Appeal Your Suspension

If your license has been suspended, contact the Florida Department of Highway Safety and Motor Vehicles as soon as possible. You only have 10 days to appeal the decision. Your attorney can also contact the DHSMV and arrange the hearing for you.

Avoid Trouble

It is very important for you to stay out of trouble and avoid problematic situations while your case is pending. Any new charges can hurt your case and make potential penalties more severe.

Contact a Jacksonville DUI Lawyer

Finally, find an attorney who has experience handling DUI cases. If you need a lawyer, contact Canan Law today. Call us at 904-824-9402 to speak with a qualified Jacksonville DUI lawyer who is prepared to represent your case in Florida courts.

Jacksonville DUI Lawyer Discusses Police Observations of Driving Behaviors

June 16, 2015

drink keys Jacksonville DUI LawyerOur Jacksonville DUI lawyer can explain the defense against an officer’s observation of your driving behavior.

Police Stops Based on Driving Behaviors

In many instances, the police will use your driving behaviors as justification for the traffic stop. This could be the most important issue when the jury makes a decision in your case. The government has conducted studies showing that incidents of weaving or speeding have been statistically less than what could be considered enough to prove the case beyond a reasonable doubt. A study by the National Highway Traffic Safety Administration discusses behaviors that law enforcement will use to determine whether or not a driver might be operating a vehicle under the influence. Your Jacksonville DUI lawyer can use this NHTSA study that is supposedly based on science to make a counterargument that bad driving does not automatically indicate driving under the influence.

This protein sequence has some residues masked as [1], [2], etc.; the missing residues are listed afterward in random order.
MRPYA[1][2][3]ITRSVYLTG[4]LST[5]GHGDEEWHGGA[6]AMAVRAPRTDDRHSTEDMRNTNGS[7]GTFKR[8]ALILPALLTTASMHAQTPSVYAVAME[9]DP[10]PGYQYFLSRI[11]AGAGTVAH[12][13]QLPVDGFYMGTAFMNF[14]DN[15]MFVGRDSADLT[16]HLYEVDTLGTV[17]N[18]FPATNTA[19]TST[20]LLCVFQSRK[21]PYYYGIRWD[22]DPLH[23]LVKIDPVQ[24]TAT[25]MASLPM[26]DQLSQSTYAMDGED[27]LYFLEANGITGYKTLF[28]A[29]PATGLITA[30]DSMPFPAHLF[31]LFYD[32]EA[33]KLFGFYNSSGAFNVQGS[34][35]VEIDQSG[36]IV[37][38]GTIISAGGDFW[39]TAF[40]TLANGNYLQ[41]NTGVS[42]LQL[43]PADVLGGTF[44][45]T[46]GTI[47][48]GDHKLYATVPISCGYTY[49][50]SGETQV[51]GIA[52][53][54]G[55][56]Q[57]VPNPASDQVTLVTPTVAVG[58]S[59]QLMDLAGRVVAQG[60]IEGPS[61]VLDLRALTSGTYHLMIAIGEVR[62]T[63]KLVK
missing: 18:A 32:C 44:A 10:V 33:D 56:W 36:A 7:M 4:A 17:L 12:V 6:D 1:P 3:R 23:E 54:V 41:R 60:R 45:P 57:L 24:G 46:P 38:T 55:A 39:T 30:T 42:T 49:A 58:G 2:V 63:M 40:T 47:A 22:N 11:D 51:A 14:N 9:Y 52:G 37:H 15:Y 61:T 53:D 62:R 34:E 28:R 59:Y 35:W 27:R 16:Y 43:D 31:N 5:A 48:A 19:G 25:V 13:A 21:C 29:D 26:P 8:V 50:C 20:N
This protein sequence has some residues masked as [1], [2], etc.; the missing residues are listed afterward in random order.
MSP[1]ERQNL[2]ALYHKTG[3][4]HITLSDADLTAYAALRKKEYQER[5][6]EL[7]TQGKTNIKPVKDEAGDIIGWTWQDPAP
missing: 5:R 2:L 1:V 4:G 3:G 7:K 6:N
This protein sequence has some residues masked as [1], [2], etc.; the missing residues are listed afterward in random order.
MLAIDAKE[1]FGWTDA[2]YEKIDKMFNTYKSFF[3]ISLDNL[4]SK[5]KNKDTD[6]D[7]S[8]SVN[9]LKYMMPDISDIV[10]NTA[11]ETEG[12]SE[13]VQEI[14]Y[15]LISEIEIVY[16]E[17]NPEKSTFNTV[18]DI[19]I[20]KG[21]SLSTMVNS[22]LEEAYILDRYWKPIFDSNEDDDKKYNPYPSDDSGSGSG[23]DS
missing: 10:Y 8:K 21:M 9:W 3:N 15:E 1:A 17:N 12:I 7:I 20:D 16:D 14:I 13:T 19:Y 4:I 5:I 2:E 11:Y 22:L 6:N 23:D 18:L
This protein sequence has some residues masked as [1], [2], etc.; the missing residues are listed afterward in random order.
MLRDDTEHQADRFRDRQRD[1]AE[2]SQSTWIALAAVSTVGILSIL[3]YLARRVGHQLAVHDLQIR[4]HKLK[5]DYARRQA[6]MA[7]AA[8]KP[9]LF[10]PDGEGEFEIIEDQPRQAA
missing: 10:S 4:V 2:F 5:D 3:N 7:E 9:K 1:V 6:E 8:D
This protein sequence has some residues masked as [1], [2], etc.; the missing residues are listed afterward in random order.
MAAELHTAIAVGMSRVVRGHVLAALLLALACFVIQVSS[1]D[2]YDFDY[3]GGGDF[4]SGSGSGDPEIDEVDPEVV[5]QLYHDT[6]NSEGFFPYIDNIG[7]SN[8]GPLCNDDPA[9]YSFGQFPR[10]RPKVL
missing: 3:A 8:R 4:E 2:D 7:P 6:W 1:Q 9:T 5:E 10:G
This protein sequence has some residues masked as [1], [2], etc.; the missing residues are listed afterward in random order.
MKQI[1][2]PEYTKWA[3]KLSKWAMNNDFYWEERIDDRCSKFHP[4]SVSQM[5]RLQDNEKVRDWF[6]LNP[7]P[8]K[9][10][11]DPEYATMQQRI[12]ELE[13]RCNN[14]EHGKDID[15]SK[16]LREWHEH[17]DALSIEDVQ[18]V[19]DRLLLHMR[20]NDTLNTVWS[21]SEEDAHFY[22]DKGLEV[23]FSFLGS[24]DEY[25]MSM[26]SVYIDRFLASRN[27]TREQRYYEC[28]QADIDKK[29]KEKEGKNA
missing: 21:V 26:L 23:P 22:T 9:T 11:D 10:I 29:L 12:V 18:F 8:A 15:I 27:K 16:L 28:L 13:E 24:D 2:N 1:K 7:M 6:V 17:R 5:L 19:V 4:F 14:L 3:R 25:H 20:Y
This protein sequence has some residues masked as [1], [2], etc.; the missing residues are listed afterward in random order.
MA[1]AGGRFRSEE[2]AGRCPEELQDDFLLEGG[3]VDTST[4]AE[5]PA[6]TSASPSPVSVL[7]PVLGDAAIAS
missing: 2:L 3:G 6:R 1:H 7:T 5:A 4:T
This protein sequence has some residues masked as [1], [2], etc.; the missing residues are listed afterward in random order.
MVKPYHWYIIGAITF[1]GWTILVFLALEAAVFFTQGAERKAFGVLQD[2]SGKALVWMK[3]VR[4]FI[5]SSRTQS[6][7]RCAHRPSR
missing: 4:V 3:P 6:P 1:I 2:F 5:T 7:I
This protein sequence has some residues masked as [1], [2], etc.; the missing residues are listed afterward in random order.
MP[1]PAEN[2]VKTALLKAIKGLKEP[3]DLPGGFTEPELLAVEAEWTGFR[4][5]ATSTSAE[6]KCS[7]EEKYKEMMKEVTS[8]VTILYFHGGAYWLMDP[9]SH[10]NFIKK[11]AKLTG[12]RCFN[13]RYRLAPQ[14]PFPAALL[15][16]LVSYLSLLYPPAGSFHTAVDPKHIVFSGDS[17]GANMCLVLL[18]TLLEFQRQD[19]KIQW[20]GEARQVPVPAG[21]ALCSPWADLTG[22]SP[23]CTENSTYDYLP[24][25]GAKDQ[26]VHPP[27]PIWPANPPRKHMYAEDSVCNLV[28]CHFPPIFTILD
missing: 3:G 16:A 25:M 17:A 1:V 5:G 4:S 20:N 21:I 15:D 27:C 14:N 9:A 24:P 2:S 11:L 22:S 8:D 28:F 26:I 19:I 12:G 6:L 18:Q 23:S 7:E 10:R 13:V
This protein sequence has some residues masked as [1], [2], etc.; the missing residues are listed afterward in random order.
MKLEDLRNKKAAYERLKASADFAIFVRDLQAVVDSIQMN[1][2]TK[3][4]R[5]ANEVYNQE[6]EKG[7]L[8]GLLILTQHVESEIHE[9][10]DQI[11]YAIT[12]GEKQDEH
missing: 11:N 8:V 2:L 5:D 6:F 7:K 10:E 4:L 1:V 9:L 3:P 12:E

How the NHTSA Detection Guide Is Viewed by Officers

The NHTSA instructs law enforcement in its Detection Guide to categorize driving behaviors with the following:

  1. A problem staying in the correct lane;
  2. Speeding and problems braking;
  3. Issues being vigilant;
  4. Problems with judgment.

It is predicted that if these indicators are present, the driver will be committing a DUI a minimum of 35 percent of the time. If the driver is weaving, there is a 50 percent chance that there is a DUI occurring. If the driver is weaving and also committing another one of the cues in the guide, the probability rises to a minimum of 65 percent. With two cues apart from weaving, the DUI likelihood is a minimum of 50 percent. Certain cues like speeding up without reason, swerving, or driving on the shoulder will have a single cue likelihood of DUI of more than 70 percent. In general, the probability that there is a DUI being committed rises when there is more than one cue indicated. According to the research, these training tactics can help law enforcement to:

  1. Detect drivers who might be impaired;
  2. Explain the behaviors they witnessed when filling out arrest reports;
  3. Provide support to the expert testimony of other officers.

Ironically, as they are giving a probability that a driver will be driving under the influence, the NHTSA is also providing a probability that a DUI is not being committed.

Contact a Jacksonville DUI Lawyer

If you have questions about a law enforcement officer coming to the conclusion that you were driving under the influence and how this can be defended against, call (904) 824-9402 to speak to a Jacksonville DUI lawyer at Canan Law today.

Jacksonville DUI Lawyer Explains the 3 Parts of a Standardized Field Sobriety Test

June 9, 2015

Jacksonville DUI Lawyer police car with lights onLaw enforcement officers in Florida often rely on the results of the standardized field sobriety test to determine if an individual is operating a motor vehicle while under the influence of alcohol. This test is composed of three separate tests, and the results of each of these tests could be challenged by a Jacksonville DUI lawyer in certain situations.

Horizontal Gaze Nystagmus

Officers look for involuntary eye movements during the HGN test, which is usually conducted by shining a flashlight into the driver’s eyes and asking them to look at a pen or similar object as it is moved from side to side. The eye movements of an intoxicated individual will likely be more exaggerated than those of someone who has not been drinking, and they may have difficulty completing the test. The results of an HGN test could be challenged by a Jacksonville DUI lawyer if the air contained irritants such as dust or pollen or the suspect performed the test while facing the rotating lights of a police vehicle. Certain medical conditions could also lead a sober individual to perform poorly during this test.

The Walk-and-Turn